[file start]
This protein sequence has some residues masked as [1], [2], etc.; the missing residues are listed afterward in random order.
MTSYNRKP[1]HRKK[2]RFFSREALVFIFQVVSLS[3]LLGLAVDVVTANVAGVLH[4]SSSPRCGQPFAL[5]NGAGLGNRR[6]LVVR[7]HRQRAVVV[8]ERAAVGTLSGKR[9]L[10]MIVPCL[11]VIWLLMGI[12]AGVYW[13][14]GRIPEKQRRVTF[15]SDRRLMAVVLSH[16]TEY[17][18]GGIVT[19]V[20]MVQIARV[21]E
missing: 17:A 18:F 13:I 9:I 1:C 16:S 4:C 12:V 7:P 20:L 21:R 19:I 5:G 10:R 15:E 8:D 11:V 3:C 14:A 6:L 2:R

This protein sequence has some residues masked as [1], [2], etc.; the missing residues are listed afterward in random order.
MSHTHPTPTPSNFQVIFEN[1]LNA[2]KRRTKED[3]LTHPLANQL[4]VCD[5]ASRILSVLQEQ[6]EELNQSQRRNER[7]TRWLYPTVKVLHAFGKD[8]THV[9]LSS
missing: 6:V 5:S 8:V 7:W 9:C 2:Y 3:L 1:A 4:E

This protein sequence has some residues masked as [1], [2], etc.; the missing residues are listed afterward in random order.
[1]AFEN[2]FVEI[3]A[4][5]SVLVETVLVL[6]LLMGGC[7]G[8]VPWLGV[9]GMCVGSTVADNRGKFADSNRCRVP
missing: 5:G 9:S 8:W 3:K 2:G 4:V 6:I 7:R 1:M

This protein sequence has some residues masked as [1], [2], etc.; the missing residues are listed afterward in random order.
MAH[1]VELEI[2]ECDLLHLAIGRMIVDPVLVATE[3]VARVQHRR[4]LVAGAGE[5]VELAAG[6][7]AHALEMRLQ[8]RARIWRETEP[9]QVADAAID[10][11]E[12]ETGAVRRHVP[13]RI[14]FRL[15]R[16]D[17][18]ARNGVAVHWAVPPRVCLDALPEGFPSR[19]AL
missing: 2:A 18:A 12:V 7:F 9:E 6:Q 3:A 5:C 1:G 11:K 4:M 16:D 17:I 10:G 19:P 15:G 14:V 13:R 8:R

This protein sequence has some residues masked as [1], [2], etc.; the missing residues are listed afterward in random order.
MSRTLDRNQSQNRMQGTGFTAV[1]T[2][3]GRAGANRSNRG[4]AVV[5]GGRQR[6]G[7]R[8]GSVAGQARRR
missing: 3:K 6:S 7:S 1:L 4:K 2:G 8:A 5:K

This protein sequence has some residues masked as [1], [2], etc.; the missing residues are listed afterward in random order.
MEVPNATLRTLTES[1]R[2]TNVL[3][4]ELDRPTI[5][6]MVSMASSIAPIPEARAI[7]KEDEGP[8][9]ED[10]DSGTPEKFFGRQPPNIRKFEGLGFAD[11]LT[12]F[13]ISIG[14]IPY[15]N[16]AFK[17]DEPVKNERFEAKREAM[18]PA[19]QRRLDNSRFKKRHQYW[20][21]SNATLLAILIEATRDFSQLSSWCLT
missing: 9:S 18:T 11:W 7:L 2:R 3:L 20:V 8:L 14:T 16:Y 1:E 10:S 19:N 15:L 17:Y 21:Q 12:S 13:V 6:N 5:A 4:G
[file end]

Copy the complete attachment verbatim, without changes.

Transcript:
This protein sequence has some residues masked as [1], [2], etc.; the missing residues are listed afterward in random order.
MTSYNRKP[1]HRKK[2]RFFSREALVFIFQVVSLS[3]LLGLAVDVVTANVAGVLH[4]SSSPRCGQPFAL[5]NGAGLGNRR[6]LVVR[7]HRQRAVVV[8]ERAAVGTLSGKR[9]L[10]MIVPCL[11]VIWLLMGI[12]AGVYW[13][14]GRIPEKQRRVTF[15]SDRRLMAVVLSH[16]TEY[17][18]GGIVT[19]V[20]MVQIARV[21]E
missing: 17:A 18:F 13:I 9:I 1:C 16:S 4:C 12:V 7:P 20:L 21:R 19:I 5:G 10:R 15:E 8:D 11:V 3:C 14:A 6:L 2:R

This protein sequence has some residues masked as [1], [2], etc.; the missing residues are listed afterward in random order.
MSHTHPTPTPSNFQVIFEN[1]LNA[2]KRRTKED[3]LTHPLANQL[4]VCD[5]ASRILSVLQEQ[6]EELNQSQRRNER[7]TRWLYPTVKVLHAFGKD[8]THV[9]LSS
missing: 6:V 5:S 8:V 7:W 9:C 2:Y 3:L 1:A 4:E

This protein sequence has some residues masked as [1], [2], etc.; the missing residues are listed afterward in random order.
[1]AFEN[2]FVEI[3]A[4][5]SVLVETVLVL[6]LLMGGC[7]G[8]VPWLGV[9]GMCVGSTVADNRGKFADSNRCRVP
missing: 5:G 9:S 8:W 3:K 2:G 4:V 6:I 7:R 1:M

This protein sequence has some residues masked as [1], [2], etc.; the missing residues are listed afterward in random order.
MAH[1]VELEI[2]ECDLLHLAIGRMIVDPVLVATE[3]VARVQHRR[4]LVAGAGE[5]VELAAG[6][7]AHALEMRLQ[8]RARIWRETEP[9]QVADAAID[10][11]E[12]ETGAVRRHVP[13]RI[14]FRL[15]R[16]D[17][18]ARNGVAVHWAVPPRVCLDALPEGFPSR[19]AL
missing: 2:A 18:A 12:V 7:F 9:E 6:Q 3:A 5:C 1:G 11:K 4:M 16:D 17:I 10:G 19:P 15:G 14:V 13:R 8:R

This protein sequence has some residues masked as [1], [2], etc.; the missing residues are listed afterward in random order.
MSRTLDRNQSQNRMQGTGFTAV[1]T[2][3]GRAGANRSNRG[4]AVV[5]GGRQR[6]G[7]R[8]GSVAGQARRR
missing: 3:K 6:S 7:S 1:L 4:K 2:G 8:A 5:K

This protein sequence has some residues masked as [1], [2], etc.; the missing residues are listed afterward in random order.
MEVPNATLRTLTES[1]R[2]TNVL[3][4]ELDRPTI[5][6]MVSMASSIAPIPEARAI[7]KEDEGP[8][9]ED[10]DSGTPEKFFGRQPPNIRKFEGLGFAD[11]LT[12]F[13]ISIG[14]IPY[15]N[16]AFK[17]DEPVKNERFEAKREAM[18]PA[19]QRRLDNSRFKKRHQYW[20][21]SNATLLAILIEATRDFSQLSSWCLT
missing: 9:S 18:T 11:W 7:L 2:R 3:L 20:V 8:L 14:T 16:Y 1:E 10:S 19:N 15:L 17:Y 21:Q 12:S 13:V 6:N 5:A 4:G